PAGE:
For years, Aberdeen Asset Management laboured in India in the shadow of HSBC's star stock-picker Sanjiv Duggal. The rupee crisis has changed that.
A lower-risk investment approach by Aberdeen has trumped Duggal's riskier strategy, which had paid off handsomely for years, in a dramatic change of fortunes for the two largest India funds geared to foreign investors.
The Aberdeen Global-Indian Equity Fund overtook the HSBC's GIF Indian Equity fund last year in the league of assets under management and the gap between the two has been widening.
At $4 billion, the Aberdeen fund is now double the size of the $2 billion HSBC fund, data from industry tracker Lipper, a Thomson Reuters company, shows.
HSBC "has lost huge market share," said Dhruva Raj Chatterji, a senior investment consultant at fund research firm Morningstar. Duggal had been overweight on cyclicals and rate sensitive stocks and underweight on defensive plays such as consumer and healthcare shares, he said.
The shift in their fortunes has happened as investors took fright at India's struggle in the past two years with a growing economic crisis, which culminated this year with a 20 per cent slump in the rupee to a record low of 68.85 on August 28.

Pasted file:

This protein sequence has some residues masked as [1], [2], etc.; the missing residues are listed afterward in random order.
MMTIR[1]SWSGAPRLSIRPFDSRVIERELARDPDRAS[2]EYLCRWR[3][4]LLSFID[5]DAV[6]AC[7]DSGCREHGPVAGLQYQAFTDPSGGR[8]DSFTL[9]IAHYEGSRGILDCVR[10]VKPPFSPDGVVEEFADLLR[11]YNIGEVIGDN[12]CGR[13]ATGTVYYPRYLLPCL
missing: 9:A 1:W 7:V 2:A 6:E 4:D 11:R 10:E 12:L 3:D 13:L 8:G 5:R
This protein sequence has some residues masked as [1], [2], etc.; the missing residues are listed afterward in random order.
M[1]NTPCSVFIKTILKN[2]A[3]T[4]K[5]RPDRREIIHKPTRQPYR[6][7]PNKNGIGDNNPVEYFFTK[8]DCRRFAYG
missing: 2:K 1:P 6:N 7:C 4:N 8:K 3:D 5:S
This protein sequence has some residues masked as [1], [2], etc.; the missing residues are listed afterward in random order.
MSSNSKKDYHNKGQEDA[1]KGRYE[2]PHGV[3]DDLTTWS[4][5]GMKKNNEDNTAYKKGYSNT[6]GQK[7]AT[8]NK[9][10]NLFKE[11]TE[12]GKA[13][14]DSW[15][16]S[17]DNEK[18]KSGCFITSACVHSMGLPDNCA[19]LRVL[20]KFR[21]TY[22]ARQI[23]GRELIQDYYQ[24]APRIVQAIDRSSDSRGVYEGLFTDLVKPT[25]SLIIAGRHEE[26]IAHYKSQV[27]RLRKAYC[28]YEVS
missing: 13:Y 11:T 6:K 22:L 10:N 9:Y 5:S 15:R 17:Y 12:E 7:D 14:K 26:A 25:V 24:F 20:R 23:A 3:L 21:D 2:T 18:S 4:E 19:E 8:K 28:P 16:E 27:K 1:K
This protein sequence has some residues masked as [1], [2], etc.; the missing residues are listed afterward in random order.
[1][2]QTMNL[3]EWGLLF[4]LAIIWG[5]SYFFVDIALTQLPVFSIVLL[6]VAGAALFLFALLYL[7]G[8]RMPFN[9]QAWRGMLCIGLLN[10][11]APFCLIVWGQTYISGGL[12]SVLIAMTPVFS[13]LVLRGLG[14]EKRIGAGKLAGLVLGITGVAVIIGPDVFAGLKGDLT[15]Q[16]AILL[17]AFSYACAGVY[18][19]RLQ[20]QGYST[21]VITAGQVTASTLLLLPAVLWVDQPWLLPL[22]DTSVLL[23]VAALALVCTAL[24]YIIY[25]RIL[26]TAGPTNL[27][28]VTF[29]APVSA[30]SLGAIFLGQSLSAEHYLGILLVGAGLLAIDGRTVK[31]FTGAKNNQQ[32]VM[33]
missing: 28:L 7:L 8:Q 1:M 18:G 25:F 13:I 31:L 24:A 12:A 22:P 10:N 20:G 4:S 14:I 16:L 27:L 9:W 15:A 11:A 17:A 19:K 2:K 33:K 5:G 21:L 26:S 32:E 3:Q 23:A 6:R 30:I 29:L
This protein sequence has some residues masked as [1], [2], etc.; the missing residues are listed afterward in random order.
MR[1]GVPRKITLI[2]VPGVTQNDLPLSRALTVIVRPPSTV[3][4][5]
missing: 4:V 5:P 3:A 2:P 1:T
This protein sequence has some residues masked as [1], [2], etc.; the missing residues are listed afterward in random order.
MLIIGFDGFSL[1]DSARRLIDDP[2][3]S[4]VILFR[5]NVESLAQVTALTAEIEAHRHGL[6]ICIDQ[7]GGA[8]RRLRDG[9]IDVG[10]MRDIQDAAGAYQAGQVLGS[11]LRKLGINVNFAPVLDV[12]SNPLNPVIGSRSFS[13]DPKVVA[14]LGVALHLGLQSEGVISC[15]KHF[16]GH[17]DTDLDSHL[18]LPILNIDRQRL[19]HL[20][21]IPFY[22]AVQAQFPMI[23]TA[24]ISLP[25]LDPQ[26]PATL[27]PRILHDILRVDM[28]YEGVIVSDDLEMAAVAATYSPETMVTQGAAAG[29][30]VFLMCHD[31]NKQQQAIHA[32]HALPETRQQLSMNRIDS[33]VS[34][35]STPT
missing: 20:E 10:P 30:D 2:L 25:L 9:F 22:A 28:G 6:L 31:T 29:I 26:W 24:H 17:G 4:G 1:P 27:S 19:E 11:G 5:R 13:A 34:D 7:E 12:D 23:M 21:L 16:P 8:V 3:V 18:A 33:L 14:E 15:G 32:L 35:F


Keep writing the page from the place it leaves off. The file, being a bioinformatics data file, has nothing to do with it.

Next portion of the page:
Economic growth has slowed down to less half the pace seen in early 2010 and the current account has ballooned to a record deficit.
What makes Aberdeen's performance all the more remarkable is that it has increased its funds under management while India-focused mutual funds and exchange traded funds overall have seen net outflows, Lipper figures show.
Both are long-only funds, which restricts their ability to cope with falling markets. Their different strategies are reflected in their performances this year.
The Aberdeen fund is down 15.6 per cent this year through August, a smaller decline compared to the average 23 per cent drop for offshore equity funds focused on India and the 20.2 per cent slide in the MSCI India index, a benchmark measured in dollar terms.
Duggal's fund dropped 34.5 per cent over the same period, its worst performance compared with its benchmark since the fund launched in 1996, the Lipper data shows.
The fund manager moved to